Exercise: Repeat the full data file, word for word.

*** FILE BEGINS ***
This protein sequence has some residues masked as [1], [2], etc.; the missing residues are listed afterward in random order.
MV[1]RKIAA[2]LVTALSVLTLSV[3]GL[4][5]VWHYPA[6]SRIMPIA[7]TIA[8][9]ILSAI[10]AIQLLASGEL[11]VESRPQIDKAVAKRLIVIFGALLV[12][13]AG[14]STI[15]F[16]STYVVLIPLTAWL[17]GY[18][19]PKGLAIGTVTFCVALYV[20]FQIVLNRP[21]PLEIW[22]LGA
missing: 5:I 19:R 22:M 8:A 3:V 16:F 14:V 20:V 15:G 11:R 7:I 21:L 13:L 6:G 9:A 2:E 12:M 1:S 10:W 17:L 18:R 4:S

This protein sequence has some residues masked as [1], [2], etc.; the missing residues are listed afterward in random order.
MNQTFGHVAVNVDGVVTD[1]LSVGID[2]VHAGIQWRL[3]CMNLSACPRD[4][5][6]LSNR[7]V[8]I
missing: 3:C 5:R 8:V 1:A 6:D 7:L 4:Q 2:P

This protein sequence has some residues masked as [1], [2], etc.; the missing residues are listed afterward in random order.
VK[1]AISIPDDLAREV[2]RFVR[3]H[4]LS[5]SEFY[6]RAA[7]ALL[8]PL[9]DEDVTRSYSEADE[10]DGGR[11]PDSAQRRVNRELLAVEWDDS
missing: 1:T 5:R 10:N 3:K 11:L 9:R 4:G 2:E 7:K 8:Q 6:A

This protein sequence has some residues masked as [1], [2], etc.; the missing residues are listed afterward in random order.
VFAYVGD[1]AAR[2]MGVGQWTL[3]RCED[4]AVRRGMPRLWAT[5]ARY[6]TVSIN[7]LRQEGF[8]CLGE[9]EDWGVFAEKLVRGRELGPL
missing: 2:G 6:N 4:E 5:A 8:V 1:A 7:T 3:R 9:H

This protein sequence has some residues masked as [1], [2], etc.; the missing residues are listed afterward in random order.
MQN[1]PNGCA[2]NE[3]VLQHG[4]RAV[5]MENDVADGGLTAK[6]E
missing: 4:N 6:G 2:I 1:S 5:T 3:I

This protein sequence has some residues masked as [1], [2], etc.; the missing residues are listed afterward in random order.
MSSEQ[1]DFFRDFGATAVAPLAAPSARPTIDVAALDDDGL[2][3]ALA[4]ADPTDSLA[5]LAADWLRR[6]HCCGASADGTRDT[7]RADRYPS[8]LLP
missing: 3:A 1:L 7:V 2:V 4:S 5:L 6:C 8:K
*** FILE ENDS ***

This protein sequence has some residues masked as [1], [2], etc.; the missing residues are listed afterward in random order.
MV[1]RKIAA[2]LVTALSVLTLSV[3]GL[4][5]VWHYPA[6]SRIMPIA[7]TIA[8][9]ILSAI[10]AIQLLASGEL[11]VESRPQIDKAVAKRLIVIFGALLV[12][13]AG[14]STI[15]F[16]STYVVLIPLTAWL[17]GY[18][19]PKGLAIGTVTFCVALYV[20]FQIVLNRP[21]PLEIW[22]LGA
missing: 5:I 19:R 22:M 8:A 3:V 16:F 14:V 20:V 15:G 11:R 7:I 21:L 13:L 6:G 9:A 2:E 12:M 1:S 10:W 17:L 18:R 4:S

This protein sequence has some residues masked as [1], [2], etc.; the missing residues are listed afterward in random order.
MNQTFGHVAVNVDGVVTD[1]LSVGID[2]VHAGIQWRL[3]CMNLSACPRD[4][5][6]LSNR[7]V[8]I
missing: 3:C 5:R 8:V 1:A 6:D 7:L 4:Q 2:P

This protein sequence has some residues masked as [1], [2], etc.; the missing residues are listed afterward in random order.
VK[1]AISIPDDLAREV[2]RFVR[3]H[4]LS[5]SEFY[6]RAA[7]ALL[8]PL[9]DEDVTRSYSEADE[10]DGGR[11]PDSAQRRVNRELLAVEWDDS
missing: 1:T 5:R 10:N 3:K 11:L 9:R 4:G 2:E 7:K 8:Q 6:A

This protein sequence has some residues masked as [1], [2], etc.; the missing residues are listed afterward in random order.
VFAYVGD[1]AAR[2]MGVGQWTL[3]RCED[4]AVRRGMPRLWAT[5]ARY[6]TVSIN[7]LRQEGF[8]CLGE[9]EDWGVFAEKLVRGRELGPL
missing: 2:G 6:N 4:E 5:A 8:V 1:A 7:T 3:R 9:H

This protein sequence has some residues masked as [1], [2], etc.; the missing residues are listed afterward in random order.
MQN[1]PNGCA[2]NE[3]VLQHG[4]RAV[5]MENDVADGGLTAK[6]E
missing: 4:N 6:G 2:I 1:S 5:T 3:I

This protein sequence has some residues masked as [1], [2], etc.; the missing residues are listed afterward in random order.
MSSEQ[1]DFFRDFGATAVAPLAAPSARPTIDVAALDDDGL[2][3]ALA[4]ADPTDSLA[5]LAADWLRR[6]HCCGASADGTRDT[7]RADRYPS[8]LLP
missing: 3:A 1:L 7:V 2:V 4:S 5:L 6:C 8:K